Aleppo rebels surrender in deal to bring carnage to end
ALL day yesterday, White Helmets rescuer Ibrahim Abu al-Leith heard the cries of women and children from under the rubble of their flattened homes, with no one able to reach them.
There were no longer any ambulances, working hospitals or medics in the one-square-mile pocket of east Aleppo to treat them even if they could.
"We hear their moans but we cannot save them because of the constant heavy shelling," said Mr Leith. "The bodies of the dead are filling the streets."
The battle for the Syrian city of Aleppo ended in victory for Bashar al-Assad's government last night after the last-remaining rebels agreed to surrender.
Rebel officials said fighting would end yesterday evening and insurgents and the civilians in east Aleppo would leave the city for opposition-held areas of the countryside to the west.
After months of bombardment, brutal siege and near starvation, they could fight no more. The United Nations described the scenes in Aleppo yesterday as "a complete meltdown of humanity".
In an impossibly small enclave, tens of thousands of tired and hungry residents had been squatting in abandoned and bombed-out buildings as the rain poured down.
One by one, each of our contacts inside Aleppo has gone silent in recent days. Messages to their phones are no longer answered. The hope is that they are safe in regime areas, but many had expressed fears before their disappearance that they would be punished for their rebellion.
Among those is seven-year-old Bana al-Abed and her family, whose fate is unknown. "My name is Bana, I'm 7 years old," her last tweet read yesterday afternoon. "I am talking to the world now live from east Aleppo. This is my last moment to either live or die - Bana."
Her mother had been afraid that if they ended up in regime hands they would be arrested, tortured, or worse.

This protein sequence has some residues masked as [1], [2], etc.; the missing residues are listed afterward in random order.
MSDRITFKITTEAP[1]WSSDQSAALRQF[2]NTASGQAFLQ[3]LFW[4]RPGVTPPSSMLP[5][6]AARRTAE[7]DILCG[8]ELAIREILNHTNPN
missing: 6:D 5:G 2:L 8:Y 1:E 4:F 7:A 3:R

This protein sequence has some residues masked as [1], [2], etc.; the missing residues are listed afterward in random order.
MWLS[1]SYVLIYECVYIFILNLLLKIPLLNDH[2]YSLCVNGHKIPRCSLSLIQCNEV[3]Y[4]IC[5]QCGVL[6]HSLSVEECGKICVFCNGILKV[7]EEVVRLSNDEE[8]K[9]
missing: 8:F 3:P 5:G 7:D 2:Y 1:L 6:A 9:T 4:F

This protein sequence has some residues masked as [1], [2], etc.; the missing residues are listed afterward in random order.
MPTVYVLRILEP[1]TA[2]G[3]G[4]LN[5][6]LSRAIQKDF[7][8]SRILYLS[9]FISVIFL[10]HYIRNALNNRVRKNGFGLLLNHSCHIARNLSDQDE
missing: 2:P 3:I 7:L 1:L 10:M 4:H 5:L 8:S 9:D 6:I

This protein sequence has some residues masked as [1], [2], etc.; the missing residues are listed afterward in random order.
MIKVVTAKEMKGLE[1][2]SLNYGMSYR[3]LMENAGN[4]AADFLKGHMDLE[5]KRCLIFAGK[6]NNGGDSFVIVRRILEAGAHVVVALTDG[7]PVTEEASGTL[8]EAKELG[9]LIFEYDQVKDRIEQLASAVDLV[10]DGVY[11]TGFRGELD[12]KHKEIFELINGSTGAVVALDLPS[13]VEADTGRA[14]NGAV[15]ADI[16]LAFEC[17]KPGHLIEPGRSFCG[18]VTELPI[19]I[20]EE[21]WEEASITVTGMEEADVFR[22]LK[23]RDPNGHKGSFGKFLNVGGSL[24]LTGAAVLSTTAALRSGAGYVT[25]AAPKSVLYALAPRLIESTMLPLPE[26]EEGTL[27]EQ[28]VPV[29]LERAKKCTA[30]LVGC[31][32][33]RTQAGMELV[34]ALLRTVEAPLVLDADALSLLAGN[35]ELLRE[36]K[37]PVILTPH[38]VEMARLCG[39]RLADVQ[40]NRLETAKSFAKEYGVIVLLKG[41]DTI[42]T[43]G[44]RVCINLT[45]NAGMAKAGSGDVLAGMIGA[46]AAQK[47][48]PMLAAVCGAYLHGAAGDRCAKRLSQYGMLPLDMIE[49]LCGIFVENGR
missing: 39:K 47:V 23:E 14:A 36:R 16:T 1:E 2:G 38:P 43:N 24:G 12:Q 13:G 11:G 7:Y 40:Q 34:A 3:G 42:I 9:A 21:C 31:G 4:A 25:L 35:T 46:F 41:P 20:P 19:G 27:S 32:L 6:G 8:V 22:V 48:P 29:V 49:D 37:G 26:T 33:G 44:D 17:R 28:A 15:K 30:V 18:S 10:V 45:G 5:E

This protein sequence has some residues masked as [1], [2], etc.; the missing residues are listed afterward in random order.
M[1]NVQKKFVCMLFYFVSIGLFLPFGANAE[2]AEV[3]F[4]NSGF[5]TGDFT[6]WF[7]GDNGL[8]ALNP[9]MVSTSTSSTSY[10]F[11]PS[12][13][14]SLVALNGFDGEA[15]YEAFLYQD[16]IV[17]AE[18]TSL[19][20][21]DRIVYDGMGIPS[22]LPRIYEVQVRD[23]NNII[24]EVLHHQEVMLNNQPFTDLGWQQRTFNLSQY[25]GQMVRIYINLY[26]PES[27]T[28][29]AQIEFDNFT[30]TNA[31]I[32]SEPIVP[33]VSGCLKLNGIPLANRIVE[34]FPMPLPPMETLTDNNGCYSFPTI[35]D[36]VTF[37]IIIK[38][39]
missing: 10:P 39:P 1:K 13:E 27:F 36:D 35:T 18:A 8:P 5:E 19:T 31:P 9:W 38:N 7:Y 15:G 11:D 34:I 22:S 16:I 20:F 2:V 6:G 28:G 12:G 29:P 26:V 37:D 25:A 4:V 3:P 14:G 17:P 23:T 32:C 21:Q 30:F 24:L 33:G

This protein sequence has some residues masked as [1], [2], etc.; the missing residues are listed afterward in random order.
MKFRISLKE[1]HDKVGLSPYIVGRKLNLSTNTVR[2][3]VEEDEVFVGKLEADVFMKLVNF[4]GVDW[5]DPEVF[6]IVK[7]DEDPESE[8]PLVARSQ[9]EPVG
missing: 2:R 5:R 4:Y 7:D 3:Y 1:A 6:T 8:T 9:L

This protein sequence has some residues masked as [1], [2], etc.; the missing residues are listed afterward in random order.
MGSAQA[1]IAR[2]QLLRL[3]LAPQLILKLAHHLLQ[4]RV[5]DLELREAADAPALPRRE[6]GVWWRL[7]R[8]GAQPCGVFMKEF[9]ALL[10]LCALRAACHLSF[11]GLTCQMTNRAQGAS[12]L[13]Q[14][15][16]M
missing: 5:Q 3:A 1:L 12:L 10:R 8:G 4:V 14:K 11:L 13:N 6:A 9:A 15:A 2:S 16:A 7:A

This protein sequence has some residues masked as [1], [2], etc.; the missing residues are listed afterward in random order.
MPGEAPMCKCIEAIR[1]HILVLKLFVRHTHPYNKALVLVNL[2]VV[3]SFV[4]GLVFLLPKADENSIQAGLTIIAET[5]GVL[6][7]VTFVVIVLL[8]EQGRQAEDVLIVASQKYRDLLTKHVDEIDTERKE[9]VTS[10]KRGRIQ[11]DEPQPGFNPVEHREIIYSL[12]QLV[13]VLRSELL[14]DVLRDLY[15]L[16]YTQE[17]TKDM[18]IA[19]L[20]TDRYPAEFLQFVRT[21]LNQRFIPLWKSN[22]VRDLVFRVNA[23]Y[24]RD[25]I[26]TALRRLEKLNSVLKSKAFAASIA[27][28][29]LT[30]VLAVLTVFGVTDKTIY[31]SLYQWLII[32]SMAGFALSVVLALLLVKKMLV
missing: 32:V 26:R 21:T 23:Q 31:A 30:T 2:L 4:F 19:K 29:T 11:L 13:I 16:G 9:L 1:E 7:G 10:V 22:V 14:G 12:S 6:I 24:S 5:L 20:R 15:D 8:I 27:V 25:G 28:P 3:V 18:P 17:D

People's fears of revenge attacks appeared to have become a reality. The UN reported that more than 80 civilians had been killed by pro-government forces in the last 48 hours.
Syrian troops and allied Iraqi militias had entered homes after recapturing them and had executed residents "on the spot".
"The reports we had are of people being shot in the street trying to flee and shot in their homes," said Rupert Colville, a spokesman for the UN human rights office. "We're filled with the deepest foreboding for those who remain in this last hellish corner."
Some 11 women and 13 children were killed in four different neighbourhoods. One family of eight was reportedly executed in their home in the Bustan al-Qasr district after refusing to leave.
Mr Colville said he had been told that others had been burnt alive, and that it had received reports of women committing suicide, in order not to be raped by marauding soldiers.
"All these reports evoke the darkest days of the history of the United Nations," Mr Colville said.
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More than 6,000 men and boys have been reported missing since mid-November, after crossing from east Aleppo into the government-held western side of the city.
The brother of one, an NGO worker, said last week he was taken away by secret service officers after his name was checked against a list.
The regime denied the claims, instead accusing the rebels of holding the population of east Aleppo as human shields. The UN has pushed the Syrian government to allow monitoring of its treatment of fleeing civilians, including those detained.
Screening by Syrian government forces of people leaving the city must itself be monitored, Mr Colville urged.
"It needs international eyes on the situation if the fears of the worst kinds of things happening - summary executions, torture, etc - are to be allayed," he said.
Matthew Rycroft, the UK's representative at the UN, said: "Assad's forces, propped up by Russia and Iran, have once again redefined horror. They have gone from siege to slaughter. This is a dark day for the people of Aleppo, surely the darkest of the past five years."
But his words were too little too late for the hold-outs of the rebellion. Many had long been pleading for foreign governments to intervene, and yesterday accused their allies of abandoning them to their fate.
"In other massacres and in other wars, like Srebrenica, they can perhaps claim they did not know," said activist Monther Eatky. "They cannot claim that here. We have documented every war crime, every chemical attack. This was happening in front of the eyes of the world. But still they did nothing."
The US, which has spent the last five years calling for Assad's removal, had been reduced to negotiating with Russia over how to evacuate remaining civilians out of opposition territory.